Today, more and more Americans are weighing their options as they grow older and choosing to stay home, or “age in place,” as opposed to moving to a retirement or assisted living community. According to the American Society on Aging, U.S. Census Bureau data shows that much of this is fueled by the fact that more Boomers own their own homes (roughly 78 percent in 2016 compared with 68 percent in 1971). Coupled with the increased home ownership, many “Baby Boomers” have access to services that make aging in place an attractive option.
As the internet of things (IoT) continues to emerge, seniors are discovering a host of other solutions that allow for greater independence, while still providing peace of mind for family members. From personal emergency signaling devices to digital pill dispensers, there are already a number of connected devices that provide peace of mind for those wishing to age at home.
However, even as these devices become more connected, there is a growing need to improve how these devices and connected services become more autonomous. To help maintain older American’s independence, while still meeting their health and safety needs, devices need to move beyond simple automation and begin to share and act on information they receive. Here are a few examples of ways the IoT is making this reality.
Memory issues and safety
For those aging at home who have memory or depression issues, making sure they don’t forget medication, and in many cases, even meals, is a significant concern for caregivers. Currently “smart” refrigerators provide information on a wide range of things, from the weather to family member’s schedules. In a smart home, these smart refrigerators provide a perfect solution for both medication and meal reminders. When combined with smart pill dispensers, which track if medication has been taken on schedule, a smart refrigerator could display a visible reminder, and send reminders to the home’s smart television, reminding a loved one to take medication and eat properly. For those who forget to eat, care givers could not only use the smart refrigerator to track and report when it had been opened and what had been eaten, they could also leverage it to provide nutritious recipes or show pictures of prepared meals along with a reminder to eat.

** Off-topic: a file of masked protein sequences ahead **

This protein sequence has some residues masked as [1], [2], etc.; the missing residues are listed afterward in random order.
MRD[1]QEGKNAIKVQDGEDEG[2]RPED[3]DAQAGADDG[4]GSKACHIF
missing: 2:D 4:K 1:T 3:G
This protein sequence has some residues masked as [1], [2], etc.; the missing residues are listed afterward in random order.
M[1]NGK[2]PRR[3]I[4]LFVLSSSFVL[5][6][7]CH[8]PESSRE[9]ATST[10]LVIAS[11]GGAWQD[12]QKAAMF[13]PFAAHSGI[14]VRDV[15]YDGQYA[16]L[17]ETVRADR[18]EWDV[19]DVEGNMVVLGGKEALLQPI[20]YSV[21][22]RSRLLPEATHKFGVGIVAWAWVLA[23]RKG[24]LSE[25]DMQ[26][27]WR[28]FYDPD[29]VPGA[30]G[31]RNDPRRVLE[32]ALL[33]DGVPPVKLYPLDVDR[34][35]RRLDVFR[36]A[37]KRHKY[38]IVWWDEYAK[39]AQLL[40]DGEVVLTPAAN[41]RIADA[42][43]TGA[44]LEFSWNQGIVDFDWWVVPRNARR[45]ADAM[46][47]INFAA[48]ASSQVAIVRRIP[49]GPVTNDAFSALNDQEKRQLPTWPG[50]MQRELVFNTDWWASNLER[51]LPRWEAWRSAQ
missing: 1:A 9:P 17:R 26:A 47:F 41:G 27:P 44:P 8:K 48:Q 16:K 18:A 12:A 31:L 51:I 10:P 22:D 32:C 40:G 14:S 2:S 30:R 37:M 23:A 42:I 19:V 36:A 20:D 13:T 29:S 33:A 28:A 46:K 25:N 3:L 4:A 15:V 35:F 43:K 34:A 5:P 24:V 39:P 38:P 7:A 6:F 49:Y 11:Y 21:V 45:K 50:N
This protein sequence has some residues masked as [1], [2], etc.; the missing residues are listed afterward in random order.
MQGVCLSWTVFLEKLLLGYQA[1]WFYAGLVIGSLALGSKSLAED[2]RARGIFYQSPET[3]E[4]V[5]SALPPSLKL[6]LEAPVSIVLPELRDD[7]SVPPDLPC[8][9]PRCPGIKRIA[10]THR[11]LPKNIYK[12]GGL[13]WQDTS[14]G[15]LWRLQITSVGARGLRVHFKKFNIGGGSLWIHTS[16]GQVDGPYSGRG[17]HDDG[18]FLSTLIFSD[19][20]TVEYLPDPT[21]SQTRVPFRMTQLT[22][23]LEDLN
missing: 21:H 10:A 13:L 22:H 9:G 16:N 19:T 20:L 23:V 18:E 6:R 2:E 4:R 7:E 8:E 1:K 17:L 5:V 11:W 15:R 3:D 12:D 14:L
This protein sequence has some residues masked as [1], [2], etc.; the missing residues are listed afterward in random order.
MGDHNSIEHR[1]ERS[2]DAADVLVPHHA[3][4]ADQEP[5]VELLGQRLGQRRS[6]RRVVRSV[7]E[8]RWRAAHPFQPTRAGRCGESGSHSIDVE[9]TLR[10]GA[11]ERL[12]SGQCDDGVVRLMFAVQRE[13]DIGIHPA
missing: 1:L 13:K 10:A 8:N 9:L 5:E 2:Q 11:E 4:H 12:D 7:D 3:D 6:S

Another concern of those caring for aging family members has to do with leaving a stove on, especially natural gas stoves. Stoves presents a serious risk both in terms of personal injury from touching a hot stove to being a significant fire hazard. In a smart home where the technology is adaptive, home security sensors would identify the heat source, shut off the gas via the smart meter and notifying emergency responders. Electric stoves could also be programmed to send data to home sensors and, if there has been no activity in the kitchen for a defined period of time, automatically shut off and reset power to the burners.
Although current personal emergency alert systems provide a degree of peace of mind, they are not fool proof, especially if the individual is not wearing the device at the time, or becomes incapacitated as a result of the emergency. As homes move from connected toward “smart,” the smart home’s alarm system could extend and even deliver greater service. Based on sensors and activity in the house, as well as trends tied to movement patterns, the security system could identify that a loved one had fallen. Smart security devices and sensors would also understood the difference between humans and pets to ensure the data is correctly interpreted. The smart home security system would not only alert emergency responders for a wellness check, but could also unlock the door for them remotely as they arrive, while alerting care givers of the emergency.
Peace of Mind for All
The value of the Smart Home is not the technology, but how it uses technology to address real human needs and enriches daily life, while providing the assurances to help deliver peace of mind. For many, that peace of mind includes the opportunity to maintain their independence while having allowing technology to provide a safety net, should it be required.
OCF’s standards allow devices to interconnect seamlessly so that they can become more perceptive, responsive and autonomous. This lets developers and manufactures create solutions where devices and sensors can connect and collaborate to address needs far beyond providing simple automation. For those looking to preserve their independence and age in place, the smart home built around OCF enabled devices, will ease the challenges of aging at home for them and their loved ones.